The case of Megrahi, 55, sparked a political storm earlier this month between Tony Blair and Scotland's First Minister, Alex Salmond. Even before the SCCRC finding, Mr Salmond accused the Prime Minister of striking a deal with Libya that could see Megrahi transferred to a Libyan jail.

Tripoli's main motivation for the talks, it has been claimed, was to agree an exchange of specific prisoners: if Megrahi was allowed to serve the remainder of his life sentence in Libya then it would free five Bulgarian nurses and a Palestinian doctor sentenced to death for deliberately infecting children with HIV at Benghazi Hospital.

If Megrahi is cleared, the Libyans may claim back US$2.7bn (£1.4bn) in compensation paid to families of the Lockerbie victims - a bill that could fall to the Scottish Executive as being responsible for the justice system.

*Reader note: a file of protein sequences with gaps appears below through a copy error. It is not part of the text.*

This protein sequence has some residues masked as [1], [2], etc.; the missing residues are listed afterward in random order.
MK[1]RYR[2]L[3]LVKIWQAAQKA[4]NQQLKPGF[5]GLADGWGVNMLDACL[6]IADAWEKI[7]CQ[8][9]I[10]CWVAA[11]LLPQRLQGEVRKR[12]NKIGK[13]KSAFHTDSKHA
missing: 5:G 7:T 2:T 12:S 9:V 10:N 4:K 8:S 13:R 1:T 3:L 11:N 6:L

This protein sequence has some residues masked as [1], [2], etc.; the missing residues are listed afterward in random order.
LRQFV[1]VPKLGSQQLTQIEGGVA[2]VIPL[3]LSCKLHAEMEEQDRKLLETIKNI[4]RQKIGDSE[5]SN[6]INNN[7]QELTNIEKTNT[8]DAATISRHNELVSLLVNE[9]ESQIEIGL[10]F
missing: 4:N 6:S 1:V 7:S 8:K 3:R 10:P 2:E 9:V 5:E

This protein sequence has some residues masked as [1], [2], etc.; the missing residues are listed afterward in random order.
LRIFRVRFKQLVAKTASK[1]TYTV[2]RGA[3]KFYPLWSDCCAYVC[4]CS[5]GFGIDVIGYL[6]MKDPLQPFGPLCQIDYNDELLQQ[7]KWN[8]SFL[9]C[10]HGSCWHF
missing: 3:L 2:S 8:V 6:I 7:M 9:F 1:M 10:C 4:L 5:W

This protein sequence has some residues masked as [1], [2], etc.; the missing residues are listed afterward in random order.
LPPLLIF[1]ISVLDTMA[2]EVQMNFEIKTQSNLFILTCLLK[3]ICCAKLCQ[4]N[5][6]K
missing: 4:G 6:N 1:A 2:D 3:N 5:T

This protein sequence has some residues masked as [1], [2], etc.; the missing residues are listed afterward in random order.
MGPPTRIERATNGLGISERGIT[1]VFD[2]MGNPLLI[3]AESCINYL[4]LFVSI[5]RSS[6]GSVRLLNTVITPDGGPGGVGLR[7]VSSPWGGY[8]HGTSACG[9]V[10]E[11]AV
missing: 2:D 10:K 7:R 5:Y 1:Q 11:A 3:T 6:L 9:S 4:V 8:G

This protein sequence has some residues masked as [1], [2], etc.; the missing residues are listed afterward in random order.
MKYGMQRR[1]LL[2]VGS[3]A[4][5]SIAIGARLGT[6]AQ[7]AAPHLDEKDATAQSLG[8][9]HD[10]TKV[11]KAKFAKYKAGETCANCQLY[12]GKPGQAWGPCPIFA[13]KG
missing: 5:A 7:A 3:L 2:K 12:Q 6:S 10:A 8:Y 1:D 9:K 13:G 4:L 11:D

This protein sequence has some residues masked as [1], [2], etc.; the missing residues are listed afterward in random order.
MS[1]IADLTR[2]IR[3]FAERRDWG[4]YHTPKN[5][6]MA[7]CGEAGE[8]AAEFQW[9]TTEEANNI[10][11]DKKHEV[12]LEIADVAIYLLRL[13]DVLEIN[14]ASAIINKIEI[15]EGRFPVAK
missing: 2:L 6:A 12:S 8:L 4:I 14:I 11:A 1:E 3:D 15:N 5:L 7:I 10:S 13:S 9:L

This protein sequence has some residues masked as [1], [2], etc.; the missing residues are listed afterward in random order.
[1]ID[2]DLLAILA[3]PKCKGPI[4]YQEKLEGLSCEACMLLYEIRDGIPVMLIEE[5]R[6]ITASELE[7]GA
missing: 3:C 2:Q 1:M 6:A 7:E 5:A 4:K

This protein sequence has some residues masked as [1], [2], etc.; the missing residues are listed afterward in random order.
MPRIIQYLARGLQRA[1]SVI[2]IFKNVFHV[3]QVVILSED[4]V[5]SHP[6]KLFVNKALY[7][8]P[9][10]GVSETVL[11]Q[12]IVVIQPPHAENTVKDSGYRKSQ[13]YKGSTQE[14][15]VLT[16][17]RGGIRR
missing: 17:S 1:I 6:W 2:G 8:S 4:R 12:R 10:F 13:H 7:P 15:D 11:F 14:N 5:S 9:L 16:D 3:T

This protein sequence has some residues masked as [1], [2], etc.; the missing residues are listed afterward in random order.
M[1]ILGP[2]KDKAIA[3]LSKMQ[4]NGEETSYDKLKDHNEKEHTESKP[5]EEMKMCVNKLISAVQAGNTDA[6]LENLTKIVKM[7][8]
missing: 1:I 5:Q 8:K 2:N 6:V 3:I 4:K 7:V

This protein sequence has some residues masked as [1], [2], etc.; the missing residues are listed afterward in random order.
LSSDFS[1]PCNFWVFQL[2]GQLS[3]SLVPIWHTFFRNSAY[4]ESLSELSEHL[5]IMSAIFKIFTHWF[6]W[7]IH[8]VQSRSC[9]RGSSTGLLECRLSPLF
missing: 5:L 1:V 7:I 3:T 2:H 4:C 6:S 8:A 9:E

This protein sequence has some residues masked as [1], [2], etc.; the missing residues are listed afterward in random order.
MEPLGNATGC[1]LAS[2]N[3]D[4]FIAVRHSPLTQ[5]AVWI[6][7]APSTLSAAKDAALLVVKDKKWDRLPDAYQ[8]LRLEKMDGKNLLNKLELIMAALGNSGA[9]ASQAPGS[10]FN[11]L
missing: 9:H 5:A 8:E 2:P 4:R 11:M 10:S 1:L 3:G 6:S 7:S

Dr Jim Swire, whose daughter Flora was killed in the bombing, said at the weekend: "I entered the court at Zeist at the beginning of the trial believing that this guy was responsible for killing my daughter. Having listened to the evidence, I came away convinced that Megrahi was a scapegoat and should never have been convicted."

Judge attacks solicitor for waste of time
DAVID LEASK June 22 2007

A High Court judge yesterday made a rare and blistering attack on a top solicitor for wasting court time.

Lord Osborne effectively "named and shamed" Spencer Kennedy of Balfour and Manson, one of Edinburgh's best-known law firms.

The solicitor cancelled a three-day hearing before a panel of three judges just two days before they were due to sit.

Lord Osborne, who was to chair the panel, was left with an empty courtroom and two judges with nothing to do because two days is far too short notice to arrange a different hearing.

Lord Osborne, in a formally published opinion, said: "We feel compelled to express our dismay at the waste of scarce public resources which has occurred in this case.

"In our view, those who are professionally involved in litigation in this court have an indisputable obligation to take reasonable care to avoid situations where court time will be wasted.